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review 2017-09-07 19:32
Adultolescence by Gabbie Hanna

 

My review today is on a book of poetry written by Gabbie Hanna. She is most known for her YouTube channel The Gabbie Show.

 

However, I am disappointed to say that her book was not my cup of tea.

I got this through Netgally in exchange for a review. I had to stop after about half the poems. I will admit, I do not know much about poetry. I feel bad putting a low rating on something that is the author's feelings, but personally I felt it was badly written and just odd. It seemed childish, which I guess fits the theme of the book and title.

 

The poems are personal to Gabbie and I feel like they will resonate with some people; just not me.

I don't know much about her, but she genuinely seems like a nice person. She is trying to be funny in the book, even with her more depressing poems and it didn't work for me. However, I do think she can be funny. I've seen some of her videos randomly while going on a YouTube binge, as a person is want to do when it is late at night and they can't sleep.

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review 2017-08-26 14:26
Legend of Love: Muse of Epic Poetry - Callie - Lisa Kessler

Legend of Love by Lisa Kessler is the second book in the Muse Chronicles series. If I were to make a comparison with the previous book. I would have to say this my favourite.


What the story is about.

Legend of Love is Callie O’Connor’s story. Callie is a woman of adventure, but when the muse epic poetry came alive within her, her life was never the same. To escape the effects of what her muse does to her she moved across the country and took a job as a civilian psychologist for the Navy while leading her sister muses in their quest to reopen the Theatre of the Muses. She is determined to stay single and made a pact to remain dateless and single until the theatre was completed. However, she never counted on meeting Hunter Armstrong, a Navy Seal, who is determined to break down her barriers and do his best to protect her from the evil at hand.

The Story

The story picked up from where book one left off. The threat to the muses is not over. Instead of weakening, it intensified. The Order of the Titans are determined to put an end the inspiration of this generation, that means killing the muses, and Callie is on their radar.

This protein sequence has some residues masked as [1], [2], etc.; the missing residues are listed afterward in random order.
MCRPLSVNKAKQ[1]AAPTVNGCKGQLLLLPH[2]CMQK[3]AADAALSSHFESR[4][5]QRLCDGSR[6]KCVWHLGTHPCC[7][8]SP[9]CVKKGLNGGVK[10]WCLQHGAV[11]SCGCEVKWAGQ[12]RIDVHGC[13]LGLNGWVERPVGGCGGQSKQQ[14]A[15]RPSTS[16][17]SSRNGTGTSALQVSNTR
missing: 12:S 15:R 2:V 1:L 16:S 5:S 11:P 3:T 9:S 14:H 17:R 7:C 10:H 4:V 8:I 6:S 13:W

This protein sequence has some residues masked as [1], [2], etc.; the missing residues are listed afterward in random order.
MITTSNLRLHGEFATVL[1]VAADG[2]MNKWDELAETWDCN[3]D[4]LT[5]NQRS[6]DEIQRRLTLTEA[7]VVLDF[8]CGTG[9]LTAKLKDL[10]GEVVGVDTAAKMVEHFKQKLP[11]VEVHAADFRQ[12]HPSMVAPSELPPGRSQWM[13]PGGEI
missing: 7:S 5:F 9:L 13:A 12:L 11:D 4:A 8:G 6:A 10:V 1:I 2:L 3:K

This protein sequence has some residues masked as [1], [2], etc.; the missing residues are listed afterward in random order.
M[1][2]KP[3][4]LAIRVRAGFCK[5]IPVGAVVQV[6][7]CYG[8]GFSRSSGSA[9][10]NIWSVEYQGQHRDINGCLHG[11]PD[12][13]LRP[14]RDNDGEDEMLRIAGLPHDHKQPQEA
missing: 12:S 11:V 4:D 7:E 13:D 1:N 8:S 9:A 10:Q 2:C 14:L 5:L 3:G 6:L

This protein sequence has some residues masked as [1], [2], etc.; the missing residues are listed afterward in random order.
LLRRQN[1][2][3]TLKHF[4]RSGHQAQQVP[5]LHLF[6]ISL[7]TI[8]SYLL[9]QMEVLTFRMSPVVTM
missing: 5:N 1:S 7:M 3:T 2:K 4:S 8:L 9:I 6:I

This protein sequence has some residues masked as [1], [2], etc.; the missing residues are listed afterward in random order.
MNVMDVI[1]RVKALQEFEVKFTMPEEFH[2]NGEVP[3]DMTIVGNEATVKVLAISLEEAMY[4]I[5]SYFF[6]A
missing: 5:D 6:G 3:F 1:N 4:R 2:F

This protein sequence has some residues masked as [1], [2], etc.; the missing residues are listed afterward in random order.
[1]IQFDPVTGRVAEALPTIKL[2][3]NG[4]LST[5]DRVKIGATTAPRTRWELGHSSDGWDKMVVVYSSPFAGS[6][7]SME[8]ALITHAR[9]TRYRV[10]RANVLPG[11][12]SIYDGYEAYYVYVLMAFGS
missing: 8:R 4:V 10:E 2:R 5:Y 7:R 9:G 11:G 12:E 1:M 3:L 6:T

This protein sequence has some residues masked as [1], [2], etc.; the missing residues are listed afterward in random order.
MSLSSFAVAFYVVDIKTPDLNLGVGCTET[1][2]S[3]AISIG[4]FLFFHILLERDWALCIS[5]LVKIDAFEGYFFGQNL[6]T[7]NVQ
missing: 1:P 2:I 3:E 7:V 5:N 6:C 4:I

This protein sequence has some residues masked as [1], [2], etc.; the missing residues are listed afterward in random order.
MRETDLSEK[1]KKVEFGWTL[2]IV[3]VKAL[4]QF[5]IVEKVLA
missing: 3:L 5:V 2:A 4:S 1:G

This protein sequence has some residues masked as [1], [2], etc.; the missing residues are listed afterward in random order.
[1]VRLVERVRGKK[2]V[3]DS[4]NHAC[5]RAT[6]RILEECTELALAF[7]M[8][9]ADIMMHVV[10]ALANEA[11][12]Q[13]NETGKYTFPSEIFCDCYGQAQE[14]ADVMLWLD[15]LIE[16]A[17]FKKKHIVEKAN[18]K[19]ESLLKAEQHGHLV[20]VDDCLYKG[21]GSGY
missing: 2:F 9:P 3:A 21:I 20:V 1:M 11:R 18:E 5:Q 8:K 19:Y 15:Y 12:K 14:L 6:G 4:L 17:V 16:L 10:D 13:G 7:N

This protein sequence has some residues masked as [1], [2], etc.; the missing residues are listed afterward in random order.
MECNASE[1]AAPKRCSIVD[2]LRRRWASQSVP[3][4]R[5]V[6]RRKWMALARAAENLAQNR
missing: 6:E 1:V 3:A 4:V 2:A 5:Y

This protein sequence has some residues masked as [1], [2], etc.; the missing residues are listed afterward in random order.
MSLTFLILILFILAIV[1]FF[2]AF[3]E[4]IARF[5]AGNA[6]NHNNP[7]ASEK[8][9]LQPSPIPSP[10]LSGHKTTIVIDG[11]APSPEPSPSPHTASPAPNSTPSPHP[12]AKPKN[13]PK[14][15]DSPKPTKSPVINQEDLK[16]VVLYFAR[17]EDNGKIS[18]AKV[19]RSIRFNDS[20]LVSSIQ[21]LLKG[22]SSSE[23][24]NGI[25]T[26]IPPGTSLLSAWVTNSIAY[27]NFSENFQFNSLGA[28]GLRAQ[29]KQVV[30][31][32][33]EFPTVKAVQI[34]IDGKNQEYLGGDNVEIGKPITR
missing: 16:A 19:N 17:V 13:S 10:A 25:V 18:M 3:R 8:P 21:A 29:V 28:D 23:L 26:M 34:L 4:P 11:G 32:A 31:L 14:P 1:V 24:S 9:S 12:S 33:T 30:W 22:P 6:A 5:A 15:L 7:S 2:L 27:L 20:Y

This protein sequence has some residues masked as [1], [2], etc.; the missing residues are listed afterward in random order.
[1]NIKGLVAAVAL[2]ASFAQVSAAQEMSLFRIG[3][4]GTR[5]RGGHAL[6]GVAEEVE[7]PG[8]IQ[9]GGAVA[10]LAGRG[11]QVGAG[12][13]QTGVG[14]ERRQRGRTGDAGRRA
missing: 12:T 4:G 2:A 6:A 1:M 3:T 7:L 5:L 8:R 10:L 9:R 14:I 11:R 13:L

The story began on a strong note and maintained that pace to the end. We learn more about The Order of the Titans. Based on their actions, I would say they are fanatics, which makes them deadly. However, I found them to be inefficient in their quest to kill the muses.

The theme that intrigued me most about this series was how Greek mythology was incorporated with present day events. The intensity of the action scenes kept me glued to the pages. My eagerness to discover how the events would unfold kept me turning the pages.

I loved how the romance unfolded. Callie and Hunters’ connection was instantaneous, which I expected due to the legend surrounding the guardian and his muse. However, the romance developed at a pace that was befitting the characters. I appreciated their attempts at getting to know each other before rushing into the carnal aspect of their relationship.

There was a particular scene which I found emotional. Reading that scene made me feel sad but placed a smile on my face.

The Characters
Character development was well executed. Callie’s past is riddled with secrets and as a result, she is scared to get close to Hunter. She believes she would cause heartbreak for any man she gets close to and so getting involved with Hunter was out of the question.

Hunter is a troubled soul. He joined the military to help his family. However, his duty to his country prevented him from sharing in important events in their lives. Added to that, he is struggling with the guilt of leaving behind a team member during his last deployment. Meeting Callie would bring changes to his life in ways he never anticipated.

I loved Callie and Hunter together. He helped her to move past her fears and seize her destiny. With Hunter, she learnt she need not fear who she had become. She helped him to see that he need not feel guilty about his family or his friend.

Conclusion/Recommendation
I thought this was a great addition to the series. I can’t wait to see what next the author has in store for this series.

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review 2017-08-19 14:30
I Wrote This For You: 2007 - 2017 !!!
I Wrote This For You - Iain S. Thomas,Jon Ellis